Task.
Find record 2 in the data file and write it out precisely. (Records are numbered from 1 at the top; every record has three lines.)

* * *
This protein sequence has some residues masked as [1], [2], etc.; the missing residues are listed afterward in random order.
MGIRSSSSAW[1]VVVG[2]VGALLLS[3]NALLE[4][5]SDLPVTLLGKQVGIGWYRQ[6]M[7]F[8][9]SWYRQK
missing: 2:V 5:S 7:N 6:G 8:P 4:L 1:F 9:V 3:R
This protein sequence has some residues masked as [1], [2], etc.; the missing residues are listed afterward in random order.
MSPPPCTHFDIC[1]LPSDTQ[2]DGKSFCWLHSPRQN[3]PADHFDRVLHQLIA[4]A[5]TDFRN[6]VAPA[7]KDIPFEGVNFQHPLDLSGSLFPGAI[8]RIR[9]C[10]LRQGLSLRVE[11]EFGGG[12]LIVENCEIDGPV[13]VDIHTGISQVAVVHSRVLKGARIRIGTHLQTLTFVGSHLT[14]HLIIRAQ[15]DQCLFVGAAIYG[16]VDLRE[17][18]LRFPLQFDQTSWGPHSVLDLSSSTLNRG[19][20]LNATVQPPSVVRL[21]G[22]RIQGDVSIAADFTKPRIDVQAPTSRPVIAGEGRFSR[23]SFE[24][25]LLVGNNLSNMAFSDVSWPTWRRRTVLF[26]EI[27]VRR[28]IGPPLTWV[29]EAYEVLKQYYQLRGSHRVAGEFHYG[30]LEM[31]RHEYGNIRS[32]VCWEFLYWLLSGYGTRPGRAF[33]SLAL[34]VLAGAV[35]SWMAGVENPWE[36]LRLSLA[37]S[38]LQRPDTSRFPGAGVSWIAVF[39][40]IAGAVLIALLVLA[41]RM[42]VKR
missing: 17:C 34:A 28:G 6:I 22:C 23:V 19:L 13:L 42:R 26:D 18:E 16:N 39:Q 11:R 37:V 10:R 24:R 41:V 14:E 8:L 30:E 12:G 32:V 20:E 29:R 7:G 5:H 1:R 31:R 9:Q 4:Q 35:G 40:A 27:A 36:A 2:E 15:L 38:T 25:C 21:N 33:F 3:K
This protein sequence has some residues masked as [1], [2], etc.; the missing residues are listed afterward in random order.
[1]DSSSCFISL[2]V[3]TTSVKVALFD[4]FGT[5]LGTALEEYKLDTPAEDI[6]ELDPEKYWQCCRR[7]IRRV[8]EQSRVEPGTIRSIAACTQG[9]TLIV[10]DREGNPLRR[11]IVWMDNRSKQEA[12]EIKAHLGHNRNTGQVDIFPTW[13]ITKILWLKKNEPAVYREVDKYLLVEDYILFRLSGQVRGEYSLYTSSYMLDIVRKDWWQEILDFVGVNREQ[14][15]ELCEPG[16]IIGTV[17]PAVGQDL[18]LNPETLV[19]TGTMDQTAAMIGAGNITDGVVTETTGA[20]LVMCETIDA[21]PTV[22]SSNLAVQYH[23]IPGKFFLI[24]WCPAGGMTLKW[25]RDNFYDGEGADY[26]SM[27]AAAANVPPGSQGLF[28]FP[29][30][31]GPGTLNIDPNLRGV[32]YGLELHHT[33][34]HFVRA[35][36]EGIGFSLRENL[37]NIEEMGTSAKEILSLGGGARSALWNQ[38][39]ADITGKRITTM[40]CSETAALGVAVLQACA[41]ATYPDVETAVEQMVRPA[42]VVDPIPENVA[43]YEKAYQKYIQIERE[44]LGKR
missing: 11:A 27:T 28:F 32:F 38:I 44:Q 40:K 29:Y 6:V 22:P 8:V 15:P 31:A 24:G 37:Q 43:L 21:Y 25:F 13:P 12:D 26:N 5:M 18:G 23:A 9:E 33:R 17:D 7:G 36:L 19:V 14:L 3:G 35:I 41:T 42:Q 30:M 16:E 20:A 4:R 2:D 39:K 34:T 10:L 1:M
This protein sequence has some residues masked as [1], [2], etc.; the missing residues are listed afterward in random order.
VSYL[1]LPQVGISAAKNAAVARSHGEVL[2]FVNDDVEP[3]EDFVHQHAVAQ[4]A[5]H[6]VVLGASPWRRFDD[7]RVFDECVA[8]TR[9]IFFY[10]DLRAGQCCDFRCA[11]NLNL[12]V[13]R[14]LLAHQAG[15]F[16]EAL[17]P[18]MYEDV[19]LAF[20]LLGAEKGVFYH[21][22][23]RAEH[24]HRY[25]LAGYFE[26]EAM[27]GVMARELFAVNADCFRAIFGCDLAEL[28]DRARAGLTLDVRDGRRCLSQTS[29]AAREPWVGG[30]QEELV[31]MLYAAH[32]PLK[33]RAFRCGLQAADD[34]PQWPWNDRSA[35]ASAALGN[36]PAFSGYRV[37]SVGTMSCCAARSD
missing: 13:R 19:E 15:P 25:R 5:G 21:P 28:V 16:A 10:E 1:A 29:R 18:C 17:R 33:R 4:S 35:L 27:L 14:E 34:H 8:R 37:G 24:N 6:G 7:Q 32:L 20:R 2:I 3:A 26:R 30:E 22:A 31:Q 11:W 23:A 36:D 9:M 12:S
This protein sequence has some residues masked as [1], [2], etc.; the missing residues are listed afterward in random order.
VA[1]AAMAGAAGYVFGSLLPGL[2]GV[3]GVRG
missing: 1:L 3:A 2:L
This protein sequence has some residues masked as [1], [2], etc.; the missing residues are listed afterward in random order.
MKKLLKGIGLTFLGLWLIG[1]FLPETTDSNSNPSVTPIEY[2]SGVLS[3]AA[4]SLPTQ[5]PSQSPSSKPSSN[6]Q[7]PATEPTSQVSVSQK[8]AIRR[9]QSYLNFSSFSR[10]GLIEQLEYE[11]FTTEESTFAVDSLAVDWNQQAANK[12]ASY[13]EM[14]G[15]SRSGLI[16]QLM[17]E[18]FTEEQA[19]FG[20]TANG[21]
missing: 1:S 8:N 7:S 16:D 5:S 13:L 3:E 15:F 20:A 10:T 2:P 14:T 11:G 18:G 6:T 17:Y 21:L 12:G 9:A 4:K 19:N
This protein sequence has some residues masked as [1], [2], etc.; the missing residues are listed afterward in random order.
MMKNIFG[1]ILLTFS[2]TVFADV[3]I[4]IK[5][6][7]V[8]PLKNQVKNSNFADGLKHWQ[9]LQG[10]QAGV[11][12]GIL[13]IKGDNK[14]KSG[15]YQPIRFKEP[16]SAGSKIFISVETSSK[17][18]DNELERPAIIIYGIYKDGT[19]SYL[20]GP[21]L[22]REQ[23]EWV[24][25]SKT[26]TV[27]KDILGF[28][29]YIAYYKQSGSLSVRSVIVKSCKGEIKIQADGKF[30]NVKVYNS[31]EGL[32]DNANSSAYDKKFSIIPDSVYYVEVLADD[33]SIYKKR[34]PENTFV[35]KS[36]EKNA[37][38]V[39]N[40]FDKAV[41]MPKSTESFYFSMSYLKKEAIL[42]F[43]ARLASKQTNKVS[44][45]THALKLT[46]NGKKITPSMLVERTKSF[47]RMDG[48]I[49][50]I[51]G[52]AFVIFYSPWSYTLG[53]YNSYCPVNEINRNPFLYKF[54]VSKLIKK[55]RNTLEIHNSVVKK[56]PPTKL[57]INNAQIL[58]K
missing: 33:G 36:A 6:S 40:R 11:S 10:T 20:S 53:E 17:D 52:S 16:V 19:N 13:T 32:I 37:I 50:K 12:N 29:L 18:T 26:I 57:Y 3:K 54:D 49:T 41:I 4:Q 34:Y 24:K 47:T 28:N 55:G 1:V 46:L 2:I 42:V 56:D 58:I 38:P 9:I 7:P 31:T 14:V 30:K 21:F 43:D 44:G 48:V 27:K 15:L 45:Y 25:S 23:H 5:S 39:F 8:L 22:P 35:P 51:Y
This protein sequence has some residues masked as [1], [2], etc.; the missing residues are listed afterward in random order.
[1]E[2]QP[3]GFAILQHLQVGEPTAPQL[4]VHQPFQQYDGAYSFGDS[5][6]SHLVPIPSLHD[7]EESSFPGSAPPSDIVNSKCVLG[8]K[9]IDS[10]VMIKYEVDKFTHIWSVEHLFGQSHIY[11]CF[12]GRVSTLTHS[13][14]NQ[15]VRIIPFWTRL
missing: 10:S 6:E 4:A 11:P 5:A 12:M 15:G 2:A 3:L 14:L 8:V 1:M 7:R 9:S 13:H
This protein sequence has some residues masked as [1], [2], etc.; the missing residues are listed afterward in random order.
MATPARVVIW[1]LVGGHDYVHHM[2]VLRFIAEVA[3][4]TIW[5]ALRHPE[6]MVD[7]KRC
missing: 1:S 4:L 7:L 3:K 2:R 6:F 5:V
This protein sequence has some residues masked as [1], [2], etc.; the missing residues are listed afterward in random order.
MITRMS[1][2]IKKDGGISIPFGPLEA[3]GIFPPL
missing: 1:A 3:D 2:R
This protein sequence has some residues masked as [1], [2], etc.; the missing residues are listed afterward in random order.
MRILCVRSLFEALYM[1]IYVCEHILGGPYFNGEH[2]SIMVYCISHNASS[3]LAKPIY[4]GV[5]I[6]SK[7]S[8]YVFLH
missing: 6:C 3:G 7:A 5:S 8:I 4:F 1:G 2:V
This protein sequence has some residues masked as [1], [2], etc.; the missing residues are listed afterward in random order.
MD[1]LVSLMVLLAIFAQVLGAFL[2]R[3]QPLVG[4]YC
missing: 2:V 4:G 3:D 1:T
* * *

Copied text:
This protein sequence has some residues masked as [1], [2], etc.; the missing residues are listed afterward in random order.
MSPPPCTHFDIC[1]LPSDTQ[2]DGKSFCWLHSPRQN[3]PADHFDRVLHQLIA[4]A[5]TDFRN[6]VAPA[7]KDIPFEGVNFQHPLDLSGSLFPGAI[8]RIR[9]C[10]LRQGLSLRVE[11]EFGGG[12]LIVENCEIDGPV[13]VDIHTGISQVAVVHSRVLKGARIRIGTHLQTLTFVGSHLT[14]HLIIRAQ[15]DQCLFVGAAIYG[16]VDLRE[17][18]LRFPLQFDQTSWGPHSVLDLSSSTLNRG[19][20]LNATVQPPSVVRL[21]G[22]RIQGDVSIAADFTKPRIDVQAPTSRPVIAGEGRFSR[23]SFE[24][25]LLVGNNLSNMAFSDVSWPTWRRRTVLF[26]EI[27]VRR[28]IGPPLTWV[29]EAYEVLKQYYQLRGSHRVAGEFHYG[30]LEM[31]RHEYGNIRS[32]VCWEFLYWLLSGYGTRPGRAF[33]SLAL[34]VLAGAV[35]SWMAGVENPWE[36]LRLSLA[37]S[38]LQRPDTSRFPGAGVSWIAVF[39][40]IAGAVLIALLVLA[41]RM[42]VKR
missing: 17:C 34:A 28:G 6:I 22:C 23:V 19:L 13:L 42:R 26:D 18:E 16:N 39:Q 11:R 37:V 10:R 24:R 41:V 14:E 8:L 30:E 12:G 32:V 20:E 29:R 7:G 5:H 1:R 31:R 9:Q 4:Q 35:G 40:A 27:A 36:A 2:E 15:L 38:T 25:C 21:N 33:F 3:K